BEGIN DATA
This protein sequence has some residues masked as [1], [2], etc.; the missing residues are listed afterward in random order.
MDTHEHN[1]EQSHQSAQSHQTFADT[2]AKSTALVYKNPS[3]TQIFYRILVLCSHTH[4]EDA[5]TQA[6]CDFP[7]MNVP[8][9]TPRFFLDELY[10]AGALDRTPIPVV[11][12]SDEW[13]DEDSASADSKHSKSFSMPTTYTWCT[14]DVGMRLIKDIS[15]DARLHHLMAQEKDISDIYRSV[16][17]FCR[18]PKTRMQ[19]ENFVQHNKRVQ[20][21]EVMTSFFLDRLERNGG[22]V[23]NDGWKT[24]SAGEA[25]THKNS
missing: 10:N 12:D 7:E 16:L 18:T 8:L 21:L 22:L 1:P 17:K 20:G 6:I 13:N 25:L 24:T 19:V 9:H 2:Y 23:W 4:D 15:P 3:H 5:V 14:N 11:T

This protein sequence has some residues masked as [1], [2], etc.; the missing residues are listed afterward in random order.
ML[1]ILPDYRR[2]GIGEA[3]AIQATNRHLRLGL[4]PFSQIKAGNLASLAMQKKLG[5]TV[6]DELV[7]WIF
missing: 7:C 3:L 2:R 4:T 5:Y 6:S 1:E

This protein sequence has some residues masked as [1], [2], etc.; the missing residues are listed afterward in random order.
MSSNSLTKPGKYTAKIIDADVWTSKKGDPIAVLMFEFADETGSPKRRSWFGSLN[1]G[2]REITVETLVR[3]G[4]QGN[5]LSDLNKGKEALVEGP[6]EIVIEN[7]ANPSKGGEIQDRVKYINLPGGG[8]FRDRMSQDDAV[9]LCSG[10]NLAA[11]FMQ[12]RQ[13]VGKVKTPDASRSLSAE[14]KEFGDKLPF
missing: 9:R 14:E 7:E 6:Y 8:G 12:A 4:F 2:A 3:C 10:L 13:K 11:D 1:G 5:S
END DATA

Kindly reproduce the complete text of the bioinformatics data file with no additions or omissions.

This protein sequence has some residues masked as [1], [2], etc.; the missing residues are listed afterward in random order.
MDTHEHN[1]EQSHQSAQSHQTFADT[2]AKSTALVYKNPS[3]TQIFYRILVLCSHTH[4]EDA[5]TQA[6]CDFP[7]MNVP[8][9]TPRFFLDELY[10]AGALDRTPIPVV[11][12]SDEW[13]DEDSASADSKHSKSFSMPTTYTWCT[14]DVGMRLIKDIS[15]DARLHHLMAQEKDISDIYRSV[16][17]FCR[18]PKTRMQ[19]ENFVQHNKRVQ[20][21]EVMTSFFLDRLERNGG[22]V[23]NDGWKT[24]SAGEA[25]THKNS
missing: 10:N 12:D 7:E 16:L 18:T 8:L 21:L 22:L 1:P 17:K 20:G 6:I 13:N 25:L 24:T 19:V 9:H 2:Y 23:W 4:D 15:P 3:H 5:V 14:N 11:T

This protein sequence has some residues masked as [1], [2], etc.; the missing residues are listed afterward in random order.
ML[1]ILPDYRR[2]GIGEA[3]AIQATNRHLRLGL[4]PFSQIKAGNLASLAMQKKLG[5]TV[6]DELV[7]WIF
missing: 7:C 3:L 2:R 4:T 5:Y 6:S 1:E

This protein sequence has some residues masked as [1], [2], etc.; the missing residues are listed afterward in random order.
MSSNSLTKPGKYTAKIIDADVWTSKKGDPIAVLMFEFADETGSPKRRSWFGSLN[1]G[2]REITVETLVR[3]G[4]QGN[5]LSDLNKGKEALVEGP[6]EIVIEN[7]ANPSKGGEIQDRVKYINLPGGG[8]FRDRMSQDDAV[9]LCSG[10]NLAA[11]FMQ[12]RQ[13]VGKVKTPDASRSLSAE[14]KEFGDKLPF
missing: 9:R 14:E 7:E 6:Y 8:G 12:A 4:F 2:A 3:C 10:L 13:K 11:D 1:G 5:S